Rescued Katrina dogs are property, judge rules
The court case over the dogs’ ownership becomes a narrow legal issue, not a dispute over who provides the best home.
By DEMORRIS A. LEE
Published September 22, 2006
Two dogs rescued from Louisiana after Hurricane Katrina and adopted by two Tampa Bay-area residents will be considered personal property during a court dispute over the dogs’ ownership, a judge ruled Friday.
Rhonda Rineker of Dunedin, Pam Bondi of Tampa and the Pinellas Humane Society are being sued by Steven and Dorreen Couture of Louisiana in an effort to get back a Saint Bernard and a shepherd-mix rescued by the Humane Society after Hurricane Katrina. The St. Bernard was adopted by Bondi and the shepherd mix by Rineker.
Murray Silverstein, the St. Petersburg attorney representing the Coutures, asked Pinellas-Pasco Circuit Judge Henry J. Andringa to consider the dogs personal property and not “as a living, and breathing creature capable of feeling pain, pleasure, and emotion” as requested by Rineker’s attorney, Jeff Brown.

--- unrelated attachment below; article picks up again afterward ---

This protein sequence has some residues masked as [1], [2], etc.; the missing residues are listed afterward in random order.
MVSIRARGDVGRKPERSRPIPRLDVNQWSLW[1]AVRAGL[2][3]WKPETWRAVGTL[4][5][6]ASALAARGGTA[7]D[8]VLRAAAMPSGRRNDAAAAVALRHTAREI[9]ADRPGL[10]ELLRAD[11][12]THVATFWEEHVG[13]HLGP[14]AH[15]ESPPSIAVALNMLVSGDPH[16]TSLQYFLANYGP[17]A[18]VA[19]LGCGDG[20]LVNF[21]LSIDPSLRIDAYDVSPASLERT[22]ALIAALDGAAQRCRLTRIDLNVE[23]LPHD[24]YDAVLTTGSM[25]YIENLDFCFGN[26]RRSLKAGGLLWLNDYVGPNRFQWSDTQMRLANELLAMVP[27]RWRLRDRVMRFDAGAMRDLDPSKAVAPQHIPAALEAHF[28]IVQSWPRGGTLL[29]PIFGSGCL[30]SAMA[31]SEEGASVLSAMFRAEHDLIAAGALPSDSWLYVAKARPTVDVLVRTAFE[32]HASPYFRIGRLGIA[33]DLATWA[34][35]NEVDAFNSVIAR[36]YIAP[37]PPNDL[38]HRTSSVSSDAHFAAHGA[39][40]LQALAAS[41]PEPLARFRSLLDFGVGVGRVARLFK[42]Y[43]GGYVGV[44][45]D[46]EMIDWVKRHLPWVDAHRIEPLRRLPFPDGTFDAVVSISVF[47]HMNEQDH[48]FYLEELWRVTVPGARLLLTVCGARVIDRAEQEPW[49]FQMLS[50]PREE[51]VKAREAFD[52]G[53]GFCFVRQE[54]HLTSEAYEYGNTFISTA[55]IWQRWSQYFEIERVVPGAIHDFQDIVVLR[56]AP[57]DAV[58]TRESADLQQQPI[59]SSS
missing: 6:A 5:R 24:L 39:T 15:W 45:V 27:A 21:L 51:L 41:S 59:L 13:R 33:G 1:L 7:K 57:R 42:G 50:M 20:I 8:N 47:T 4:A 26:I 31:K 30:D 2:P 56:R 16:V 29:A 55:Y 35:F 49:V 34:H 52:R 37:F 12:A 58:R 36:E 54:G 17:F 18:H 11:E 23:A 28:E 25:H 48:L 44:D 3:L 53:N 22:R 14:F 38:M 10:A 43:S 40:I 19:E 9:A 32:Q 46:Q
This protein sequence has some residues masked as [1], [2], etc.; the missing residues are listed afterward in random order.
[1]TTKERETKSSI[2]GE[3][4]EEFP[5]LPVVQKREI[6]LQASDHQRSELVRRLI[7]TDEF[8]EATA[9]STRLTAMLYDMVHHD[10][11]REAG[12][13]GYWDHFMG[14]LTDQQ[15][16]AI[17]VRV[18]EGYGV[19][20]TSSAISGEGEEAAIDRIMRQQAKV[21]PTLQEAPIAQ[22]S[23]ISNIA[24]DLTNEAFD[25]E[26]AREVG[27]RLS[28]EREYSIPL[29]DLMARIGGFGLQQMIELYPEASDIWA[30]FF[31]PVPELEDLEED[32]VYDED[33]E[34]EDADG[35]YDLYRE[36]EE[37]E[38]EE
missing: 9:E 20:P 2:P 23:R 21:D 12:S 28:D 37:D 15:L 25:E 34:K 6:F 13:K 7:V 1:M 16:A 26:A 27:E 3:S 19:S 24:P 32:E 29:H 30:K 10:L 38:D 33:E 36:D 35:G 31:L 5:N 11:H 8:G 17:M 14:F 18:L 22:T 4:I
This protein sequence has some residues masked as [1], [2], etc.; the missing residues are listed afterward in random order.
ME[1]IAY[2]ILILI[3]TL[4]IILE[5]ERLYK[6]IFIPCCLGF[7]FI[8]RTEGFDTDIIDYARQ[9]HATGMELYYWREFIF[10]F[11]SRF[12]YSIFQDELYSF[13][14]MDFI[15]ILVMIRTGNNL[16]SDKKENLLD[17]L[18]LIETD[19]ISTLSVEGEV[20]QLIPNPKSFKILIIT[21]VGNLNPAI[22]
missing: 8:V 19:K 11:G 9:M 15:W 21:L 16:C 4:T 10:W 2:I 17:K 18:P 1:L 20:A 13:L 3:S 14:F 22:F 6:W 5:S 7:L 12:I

Silverstein said Florida, Louisiana and the majority of the states consider dogs personal property and that it would set the law back 100 years if a judge decided otherwise.
“Now, you don’t get into subjective factors, like who has a better home,” Silverstein said after Friday’s hearing in St. Petersburg. “We are back to a level playing field.”
Silverstein said what will be considered now is whether there is sufficient evidence to prove the Coutures owned the dogs, that they didn’t abandon them, and whether they put their dogs in a temporary home after they lost their home.
Brown questioned why the plaintiffs would want to prevent a court from deciding what is in the best interests of the dog.
“Wouldn’t you think they would welcome such an inquiry? What are they afraid of?” Brown asked. “Instead of welcoming such an inquiry— as my client does — they want to bar any such inquiry and treat the dog as nothing more than a piece of property that can be sold, traded or discarded like an old tire.
“It is a sad day for all pet owners when the law still refuses to distinguish between a piece of property — like a tire — and a warm, loving dog.”
All parties are to meet for a mediation conference in mid October. If the matter can’t be settled then, it is scheduled to go to trial in November.
Demorris A. Lee can be reached at (727) 445-4174 or email@example.com
[Last modified September 22, 2006, 22:48:42]
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